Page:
As a special immigrant who receives a green card for permanent residence in the U.S., you have certain privileges. For example, the following benefits apply:
- You can live anywhere in the U.S. for as long as you wish.
- You can work for any company in the U.S. or you can choose not to work at all.
- You can travel inside and outside the U.S., as you wish.
- You can become naturalized as a U.S. citizen when you’ve held your green card for a certain period.
- Your spouse or unmarried children under 21 years old may apply for green cards as accompanying relatives.
To enjoy the above benefits, you must follow the rules, as follows:
- Your place of residence must be in the U.S. For example, you cannot use a green card merely for travel and work.
- Because you’re legally considered a U.S. resident, you must pay U.S. taxes on any income you receive worldwide.
- You cannot stay outside the U.S. for over a year at a time. You must get special permission if you live outside the U.S. for longer than a year’s time, or you’ll risk losing your status of permanent residence. It’s best to limit trips abroad to six months per trip.
- If you commit a crime or participate in a subversive political activity, you could have your green card revoked and may be deported.
Filing an SIV Petition
Most petitions are filed for SIVs through the Immigration and Naturalization Service (INS) centers in the U.S. The object of a petition is to show that you meet the legal requirements for a special immigrant category.
Because special immigrants are subject to yearly quotas, the date on which you file a petition is known as the priority date. This data is critical as it identifies the legally sanctioned moment when your green card waiting period begins to elapse.
If all goes well, your petition will receive approval. However, just because you’re approved does not automatically give you the right to reside and work in the U.S. Instead, getting approved for a petition is a prerequisite to the second part of the process, or applying for a green card. Without the approval for the petition, you cannot submit the application for permanent residence.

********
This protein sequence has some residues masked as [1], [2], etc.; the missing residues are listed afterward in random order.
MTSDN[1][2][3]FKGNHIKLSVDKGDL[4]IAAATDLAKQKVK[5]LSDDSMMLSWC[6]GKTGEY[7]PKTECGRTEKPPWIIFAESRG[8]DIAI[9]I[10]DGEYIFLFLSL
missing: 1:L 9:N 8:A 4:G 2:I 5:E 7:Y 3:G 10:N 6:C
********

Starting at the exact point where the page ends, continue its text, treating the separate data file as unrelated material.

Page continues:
Filing the SIV Application
Typically, you and your accompanying relatives, if any, will file the SIV application. The application serves as a formal request for green card status. You can carry out this part of the process in the US through an INS service center, or in your home country.
Most of the green card applications are filed at INS U.S. service centers because the applicant is already in the country. If you’re residing in the U.S. lawfully on a non-immigrant visa with a priority date, you can choose to apply inside or outside the U.S., whichever is easier.
If you are in the U.S. and overstayed prior visas, entered illegally, worked without authorization, or worked without a visa under the Visa Waiver Program, U.S. officials may bar you from applying for a green card inside the U.S. In these cases, you’ll need a visa petition or labor certification.
Given some of the above provisions, you can see why it’s important to consult with an immigration attorney about your special immigrant status and learn more about how to get a green card under this classification.
Call the Rijal Law Firm to Begin Your Petition as a Special Immigrant Today
To ensure you fill out and file your SIV paperwork correctly, you need to contact an experienced immigration attorney. Call the Rijal Law Firm at (951) 667-1919 for further details today.